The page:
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In philosophy, the natural order is the moral source from which natural law seeks to derive its authority. Natural order encompasses the natural relations of beings to one another in the absence of law, which natural law attempts to reinforce. In contrast, divine law seeks authority from God, and positive law seeks authority from government.

The term is used by Hans-Hermann Hoppe in his book, Democracy: The God That Failed: The Economics and Politics of Monarchy, Democracy, and Natural Order, to defend anarcho-capitalism.[citation needed]

The term is used by Friedrich Hayek in his writings.[citation needed]

The Physiocrats, a group of 18th century Enlightenment French philosophers, thought there was a "natural order" that allowed human beings to live together. According to them it is an ideal order given to them by God, which allowed human beings to live together in an ideal society. The natural laws are the expression of the will of God. Men did not come together via a somewhat arbitrary "social contract."[1][better source needed] Rather, they had to discover the laws of the natural order that would allow individuals to live in society without losing significant freedoms.[2] The concept natural order of Physiocracy originated from "Way of Nature" of Chinese Taoism. The Chinese Taoism had believed that there can be good government only when a perfect harmony exists between the "Way of Man" (governmental institutions) and the "Way of Nature" (Physiocrats' natural order).[3]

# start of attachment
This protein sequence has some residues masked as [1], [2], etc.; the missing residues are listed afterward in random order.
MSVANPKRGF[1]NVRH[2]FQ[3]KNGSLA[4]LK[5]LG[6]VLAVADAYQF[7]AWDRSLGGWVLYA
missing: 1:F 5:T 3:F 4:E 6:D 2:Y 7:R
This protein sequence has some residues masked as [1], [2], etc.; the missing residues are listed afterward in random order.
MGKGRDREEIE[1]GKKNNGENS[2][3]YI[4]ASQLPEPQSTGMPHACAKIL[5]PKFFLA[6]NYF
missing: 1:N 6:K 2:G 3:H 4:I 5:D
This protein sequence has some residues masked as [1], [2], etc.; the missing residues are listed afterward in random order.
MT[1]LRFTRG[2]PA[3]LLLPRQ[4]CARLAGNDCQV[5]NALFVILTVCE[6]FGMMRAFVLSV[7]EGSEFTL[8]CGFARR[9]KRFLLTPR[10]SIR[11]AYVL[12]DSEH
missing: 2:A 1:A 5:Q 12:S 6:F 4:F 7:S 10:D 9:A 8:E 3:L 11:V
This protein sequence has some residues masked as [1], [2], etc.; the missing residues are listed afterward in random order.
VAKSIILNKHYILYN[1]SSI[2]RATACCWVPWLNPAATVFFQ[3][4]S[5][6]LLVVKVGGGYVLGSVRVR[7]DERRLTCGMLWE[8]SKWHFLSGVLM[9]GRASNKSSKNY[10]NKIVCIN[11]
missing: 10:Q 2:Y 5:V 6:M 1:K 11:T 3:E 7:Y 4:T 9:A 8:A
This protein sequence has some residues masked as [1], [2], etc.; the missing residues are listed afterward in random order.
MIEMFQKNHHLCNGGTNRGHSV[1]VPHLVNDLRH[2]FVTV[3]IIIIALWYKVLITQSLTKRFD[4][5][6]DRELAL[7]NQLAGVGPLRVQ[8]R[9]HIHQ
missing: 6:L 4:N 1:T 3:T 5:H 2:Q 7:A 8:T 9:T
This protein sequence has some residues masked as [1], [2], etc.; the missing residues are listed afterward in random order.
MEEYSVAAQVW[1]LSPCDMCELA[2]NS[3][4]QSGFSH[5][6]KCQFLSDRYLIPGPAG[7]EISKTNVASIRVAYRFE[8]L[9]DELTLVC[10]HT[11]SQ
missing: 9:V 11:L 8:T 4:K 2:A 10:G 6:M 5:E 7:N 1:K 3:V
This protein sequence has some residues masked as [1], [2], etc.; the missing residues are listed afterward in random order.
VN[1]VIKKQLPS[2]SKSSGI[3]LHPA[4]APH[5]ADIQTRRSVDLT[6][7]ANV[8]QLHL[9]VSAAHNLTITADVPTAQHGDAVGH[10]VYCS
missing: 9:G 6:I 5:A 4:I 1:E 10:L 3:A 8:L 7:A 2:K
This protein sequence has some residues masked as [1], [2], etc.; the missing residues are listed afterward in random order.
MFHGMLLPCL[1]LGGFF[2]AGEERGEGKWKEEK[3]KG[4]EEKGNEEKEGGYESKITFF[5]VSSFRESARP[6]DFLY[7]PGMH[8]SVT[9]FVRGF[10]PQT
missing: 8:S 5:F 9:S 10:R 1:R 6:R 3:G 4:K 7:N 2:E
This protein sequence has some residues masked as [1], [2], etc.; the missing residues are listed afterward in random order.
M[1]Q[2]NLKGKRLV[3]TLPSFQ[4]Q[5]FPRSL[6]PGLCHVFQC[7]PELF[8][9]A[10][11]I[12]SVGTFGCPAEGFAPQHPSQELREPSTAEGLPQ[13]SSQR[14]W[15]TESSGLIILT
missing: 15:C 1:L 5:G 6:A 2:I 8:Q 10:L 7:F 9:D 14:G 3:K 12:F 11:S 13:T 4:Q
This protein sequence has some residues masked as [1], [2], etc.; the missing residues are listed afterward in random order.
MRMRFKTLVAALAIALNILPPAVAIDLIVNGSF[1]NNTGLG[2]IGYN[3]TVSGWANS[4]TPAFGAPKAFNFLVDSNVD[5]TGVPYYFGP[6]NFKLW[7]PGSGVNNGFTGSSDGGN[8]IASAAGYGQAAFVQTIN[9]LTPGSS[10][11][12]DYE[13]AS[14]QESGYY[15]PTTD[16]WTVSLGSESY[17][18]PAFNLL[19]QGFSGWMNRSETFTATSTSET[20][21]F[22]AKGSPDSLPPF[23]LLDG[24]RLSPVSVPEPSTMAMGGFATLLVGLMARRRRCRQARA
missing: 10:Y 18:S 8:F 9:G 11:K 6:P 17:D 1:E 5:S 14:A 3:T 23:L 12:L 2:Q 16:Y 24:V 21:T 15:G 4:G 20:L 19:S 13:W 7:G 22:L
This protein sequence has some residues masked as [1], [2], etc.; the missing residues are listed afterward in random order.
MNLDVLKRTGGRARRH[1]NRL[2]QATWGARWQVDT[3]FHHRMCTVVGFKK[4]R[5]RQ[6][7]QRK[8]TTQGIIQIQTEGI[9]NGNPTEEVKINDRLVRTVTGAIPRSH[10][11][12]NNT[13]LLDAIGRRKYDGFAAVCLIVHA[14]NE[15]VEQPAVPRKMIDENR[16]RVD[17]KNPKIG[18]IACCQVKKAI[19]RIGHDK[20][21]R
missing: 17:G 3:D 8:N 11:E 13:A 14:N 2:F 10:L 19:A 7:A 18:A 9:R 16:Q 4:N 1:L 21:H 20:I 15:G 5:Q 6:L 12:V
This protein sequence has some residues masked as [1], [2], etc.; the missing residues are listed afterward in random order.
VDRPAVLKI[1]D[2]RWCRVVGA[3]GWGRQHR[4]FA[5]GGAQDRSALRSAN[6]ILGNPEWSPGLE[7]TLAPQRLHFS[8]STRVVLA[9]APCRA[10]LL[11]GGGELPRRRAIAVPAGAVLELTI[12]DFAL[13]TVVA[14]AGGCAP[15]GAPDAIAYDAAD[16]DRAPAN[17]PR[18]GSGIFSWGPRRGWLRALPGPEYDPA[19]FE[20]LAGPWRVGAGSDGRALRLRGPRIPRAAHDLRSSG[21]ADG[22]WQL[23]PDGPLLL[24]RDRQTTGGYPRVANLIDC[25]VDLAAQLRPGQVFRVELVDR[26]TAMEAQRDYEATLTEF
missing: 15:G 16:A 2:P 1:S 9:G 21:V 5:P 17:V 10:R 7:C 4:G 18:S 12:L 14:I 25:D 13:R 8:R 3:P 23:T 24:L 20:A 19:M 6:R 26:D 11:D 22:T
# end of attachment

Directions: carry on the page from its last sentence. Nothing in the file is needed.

See also


  1. ^ "Physical and Practical Ideas of Physiocrats (With Diagram)". 16 May 2016.
  2. ^ Rist, Charles; Gide, Charles (1915). A history of economic doctrines from the time of the physiocrats to the present day. D.C. Heath and Company.
  3. ^ Derk Bodde (2005), Chinese Ideas in the West p.6, Reprinted with permission in China: A Teaching Workbook, Asia for Educators, Columbia University